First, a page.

Goldman Sachs (NYSE: GS-PB – news) has admitted in court documents to having used small gifts, occasional travel and an internship to cement its ties with Libya’s sovereign wealth fund under Moamer Kadhafi, the Financial Times reported Saturday.
The details were in the investment bank’s defence to a lawsuit filed by the Libyan Investment Authority (LIA) in London in January, which accused Goldman Sachs of exploiting its position to make money on failed derivative trades.
The fund accused the investment bank of gaining the “trust and confidence” of its inexperienced managers before advising them to enter into $1 billion worth of trades (779 million under current rates) which subsequently lost their value, but earned the bank a $350 million profit, the FT reported.
, According to details provided in January by the High Court, the fund claimed that senior bankers — including a former Goldman vice-president, Youssef Kabbaj — tried to influence LIA staff with small gifts and a trip to Morocco.
At that time, a Goldman spokeswoman called the claims “without merit” and said the bank would “defend them vigorously.”
In defence arguments filed last week, Goldman admitted that certain LIA employees had on occasion visited Morocco with Kabbaj but said the LIA had been aware of and consented to the accommodation and entertainment provided, the FT reported.
The Wall Street Journal reported on Thursday that US authorities were investigating the techniques used by Goldman Sachs in its dealings with LIA under the Libyan dictator.
Kadhafi was ousted from power and killed in 2011 in a NATO-backed uprising spawned by the “Arab Spring”.
Trump has 66 GOP endorsements ‘former national security and senior officials’ — who have no real experience: conservative
In an election year, it is commonplace for candidates to list lengthy endorsements in an effort to showcase the trust, loyalty and earned respect by recognizable names and organizations. This year, the process is a bit different.
Democratic nominee Joe Biden is winning far more endorsements from national security professionals and retired flag officers — and by a large margin. The former vice president has the endorsement of 780 retired military officers and national security appointees — nearly 12 times as many as Trump. On the flip-side, Trump has a total of 66.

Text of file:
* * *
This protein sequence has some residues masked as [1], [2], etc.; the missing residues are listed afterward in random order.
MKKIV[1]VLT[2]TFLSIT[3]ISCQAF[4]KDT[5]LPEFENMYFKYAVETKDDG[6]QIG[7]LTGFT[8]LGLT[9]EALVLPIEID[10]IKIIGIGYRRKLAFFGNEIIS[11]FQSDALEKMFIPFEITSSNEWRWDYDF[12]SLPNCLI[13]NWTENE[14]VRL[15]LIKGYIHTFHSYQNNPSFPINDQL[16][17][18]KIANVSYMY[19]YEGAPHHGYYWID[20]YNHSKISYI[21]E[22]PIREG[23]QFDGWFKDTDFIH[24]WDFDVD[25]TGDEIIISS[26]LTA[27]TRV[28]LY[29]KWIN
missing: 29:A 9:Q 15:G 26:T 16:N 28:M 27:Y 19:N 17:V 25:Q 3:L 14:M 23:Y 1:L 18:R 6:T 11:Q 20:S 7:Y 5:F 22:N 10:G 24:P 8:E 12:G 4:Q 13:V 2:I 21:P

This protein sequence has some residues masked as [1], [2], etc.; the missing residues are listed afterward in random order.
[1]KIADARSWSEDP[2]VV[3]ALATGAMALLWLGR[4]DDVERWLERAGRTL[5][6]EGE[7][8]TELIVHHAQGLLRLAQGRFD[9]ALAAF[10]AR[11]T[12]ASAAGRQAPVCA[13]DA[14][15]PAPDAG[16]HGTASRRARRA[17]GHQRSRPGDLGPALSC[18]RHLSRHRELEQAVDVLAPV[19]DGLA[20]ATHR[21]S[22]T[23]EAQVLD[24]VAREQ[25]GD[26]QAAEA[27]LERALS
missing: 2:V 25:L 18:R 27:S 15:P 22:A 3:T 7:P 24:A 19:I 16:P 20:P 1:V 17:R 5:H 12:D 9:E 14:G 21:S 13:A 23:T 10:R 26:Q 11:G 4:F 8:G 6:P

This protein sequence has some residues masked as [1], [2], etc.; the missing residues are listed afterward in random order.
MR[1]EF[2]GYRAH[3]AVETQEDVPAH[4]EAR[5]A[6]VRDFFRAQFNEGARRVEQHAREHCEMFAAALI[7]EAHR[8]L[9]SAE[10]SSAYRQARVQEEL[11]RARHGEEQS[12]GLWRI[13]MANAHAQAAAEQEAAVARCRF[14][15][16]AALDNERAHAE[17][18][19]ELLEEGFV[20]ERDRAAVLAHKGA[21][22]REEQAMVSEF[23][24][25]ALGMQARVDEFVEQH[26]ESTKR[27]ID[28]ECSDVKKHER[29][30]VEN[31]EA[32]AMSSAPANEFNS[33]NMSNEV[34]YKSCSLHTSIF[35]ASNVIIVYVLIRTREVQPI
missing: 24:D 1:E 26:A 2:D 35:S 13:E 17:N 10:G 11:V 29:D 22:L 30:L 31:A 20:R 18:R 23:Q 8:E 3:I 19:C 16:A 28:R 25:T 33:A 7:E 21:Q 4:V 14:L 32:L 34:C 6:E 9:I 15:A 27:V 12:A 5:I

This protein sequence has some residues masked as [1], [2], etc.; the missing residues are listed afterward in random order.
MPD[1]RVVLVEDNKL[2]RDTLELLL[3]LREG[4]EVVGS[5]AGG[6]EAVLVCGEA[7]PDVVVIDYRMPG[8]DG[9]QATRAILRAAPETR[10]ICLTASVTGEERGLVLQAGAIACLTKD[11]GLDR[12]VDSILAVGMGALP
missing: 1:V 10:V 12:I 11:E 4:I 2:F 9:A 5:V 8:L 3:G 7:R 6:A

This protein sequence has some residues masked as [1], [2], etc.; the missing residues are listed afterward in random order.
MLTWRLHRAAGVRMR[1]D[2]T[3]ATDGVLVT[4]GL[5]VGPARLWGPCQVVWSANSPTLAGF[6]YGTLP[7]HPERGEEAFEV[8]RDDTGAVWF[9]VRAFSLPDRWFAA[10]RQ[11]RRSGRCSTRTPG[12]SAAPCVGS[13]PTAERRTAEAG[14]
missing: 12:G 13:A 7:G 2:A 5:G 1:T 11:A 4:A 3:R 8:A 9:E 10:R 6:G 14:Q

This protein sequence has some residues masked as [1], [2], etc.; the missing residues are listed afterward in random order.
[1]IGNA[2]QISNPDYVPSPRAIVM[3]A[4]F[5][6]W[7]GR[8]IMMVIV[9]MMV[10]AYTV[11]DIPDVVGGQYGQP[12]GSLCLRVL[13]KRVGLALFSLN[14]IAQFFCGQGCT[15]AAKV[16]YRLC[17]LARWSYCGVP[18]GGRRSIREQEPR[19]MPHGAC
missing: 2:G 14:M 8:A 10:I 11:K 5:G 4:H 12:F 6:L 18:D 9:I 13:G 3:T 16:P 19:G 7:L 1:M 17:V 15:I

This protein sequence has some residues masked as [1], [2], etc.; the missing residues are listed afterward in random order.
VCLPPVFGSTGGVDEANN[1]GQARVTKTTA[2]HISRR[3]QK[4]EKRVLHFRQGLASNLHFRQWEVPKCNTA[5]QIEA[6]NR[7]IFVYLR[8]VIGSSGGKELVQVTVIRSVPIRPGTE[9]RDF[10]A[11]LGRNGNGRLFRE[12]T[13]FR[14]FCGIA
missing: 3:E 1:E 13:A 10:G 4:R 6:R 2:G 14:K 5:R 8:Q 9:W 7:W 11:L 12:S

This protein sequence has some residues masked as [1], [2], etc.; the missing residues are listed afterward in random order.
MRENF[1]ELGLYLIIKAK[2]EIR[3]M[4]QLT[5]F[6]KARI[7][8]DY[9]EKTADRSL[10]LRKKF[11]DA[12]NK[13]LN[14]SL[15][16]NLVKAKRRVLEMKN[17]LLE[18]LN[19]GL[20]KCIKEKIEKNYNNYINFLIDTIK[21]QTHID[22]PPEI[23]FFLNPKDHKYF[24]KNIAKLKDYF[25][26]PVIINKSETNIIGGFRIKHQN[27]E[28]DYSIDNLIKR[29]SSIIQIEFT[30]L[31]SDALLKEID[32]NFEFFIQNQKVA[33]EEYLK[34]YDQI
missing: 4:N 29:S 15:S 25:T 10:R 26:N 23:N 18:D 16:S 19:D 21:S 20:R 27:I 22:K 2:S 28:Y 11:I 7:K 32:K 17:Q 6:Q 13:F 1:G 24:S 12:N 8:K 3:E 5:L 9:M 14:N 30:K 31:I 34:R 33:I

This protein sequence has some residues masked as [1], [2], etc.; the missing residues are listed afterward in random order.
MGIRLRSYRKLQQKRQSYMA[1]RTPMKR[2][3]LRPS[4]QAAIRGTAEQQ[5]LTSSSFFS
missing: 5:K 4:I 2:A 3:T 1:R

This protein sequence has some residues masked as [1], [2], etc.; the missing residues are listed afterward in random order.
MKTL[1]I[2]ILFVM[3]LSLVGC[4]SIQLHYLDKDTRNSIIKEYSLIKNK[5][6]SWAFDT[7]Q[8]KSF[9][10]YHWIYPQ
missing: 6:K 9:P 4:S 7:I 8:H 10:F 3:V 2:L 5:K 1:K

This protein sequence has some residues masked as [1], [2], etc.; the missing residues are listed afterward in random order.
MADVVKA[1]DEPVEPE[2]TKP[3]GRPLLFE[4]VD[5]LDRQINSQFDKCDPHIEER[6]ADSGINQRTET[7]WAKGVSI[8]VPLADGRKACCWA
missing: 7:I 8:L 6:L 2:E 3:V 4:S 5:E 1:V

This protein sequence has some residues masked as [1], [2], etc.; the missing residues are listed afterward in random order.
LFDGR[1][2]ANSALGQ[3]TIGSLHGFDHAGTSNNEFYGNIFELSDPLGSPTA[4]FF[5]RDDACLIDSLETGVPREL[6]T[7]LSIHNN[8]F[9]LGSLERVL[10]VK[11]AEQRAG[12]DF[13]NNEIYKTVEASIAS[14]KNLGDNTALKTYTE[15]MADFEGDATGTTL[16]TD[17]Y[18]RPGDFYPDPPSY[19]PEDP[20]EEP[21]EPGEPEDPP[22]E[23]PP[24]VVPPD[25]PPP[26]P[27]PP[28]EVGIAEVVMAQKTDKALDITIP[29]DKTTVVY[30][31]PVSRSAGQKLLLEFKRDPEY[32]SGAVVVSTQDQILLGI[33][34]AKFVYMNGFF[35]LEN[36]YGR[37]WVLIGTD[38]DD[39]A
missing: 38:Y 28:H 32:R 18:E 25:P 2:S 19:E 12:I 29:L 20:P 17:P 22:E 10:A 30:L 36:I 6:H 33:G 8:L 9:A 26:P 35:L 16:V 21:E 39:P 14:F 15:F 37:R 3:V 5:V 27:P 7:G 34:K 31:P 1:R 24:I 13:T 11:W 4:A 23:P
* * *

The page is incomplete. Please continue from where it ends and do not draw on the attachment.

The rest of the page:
Trump ‘abruptly’ storms out of 60 Minutes interview and refuses to return: report
President Donald Trump was said to have "abruptly" ended an interview with 60 Minutes correspondent Leslie Stahl at the White House.
According to CNN correspondent Kaitlan Collins, the "drama" occurred on Tuesday afternoon.
"Apparently there was some drama while President Trump was taping his 60 Minutes interview today," Collins wrote on Twitter. "He abruptly ended his solo interview after around 45 minutes & did not return for a scheduled walk & talk he was supposed to tape with Pence, @abdallahcnn and I are told by sources."
Apparently there was some drama while President Trump was taping his 60 Minutes interview today. He abruptly ended his solo interview after around 45 minutes & did not return for a scheduled walk & talk he was supposed to tape with Pence, @abdallahcnn and I are told by sources.
Peru unveils giant cat etching at famous Nazca site
A giant 2,000-year-old figure of a feline that was on the brink of disappearing will be the new cat's meow when Peru's remarkable Nazca Lines attraction reopens to tourists in November.
The geoglyph is around 120 feet (37 meters) long and was recently discovered by a drone on a hillside, the culture ministry said.
"The figure was barely visible and was about to disappear due to the effects of natural erosion as it's on a fairly steep slope," said the ministry.
A group of archeologists took on the job of cleaning and preserving the geoglyph, which shows a cat with its body in profile but its head front on.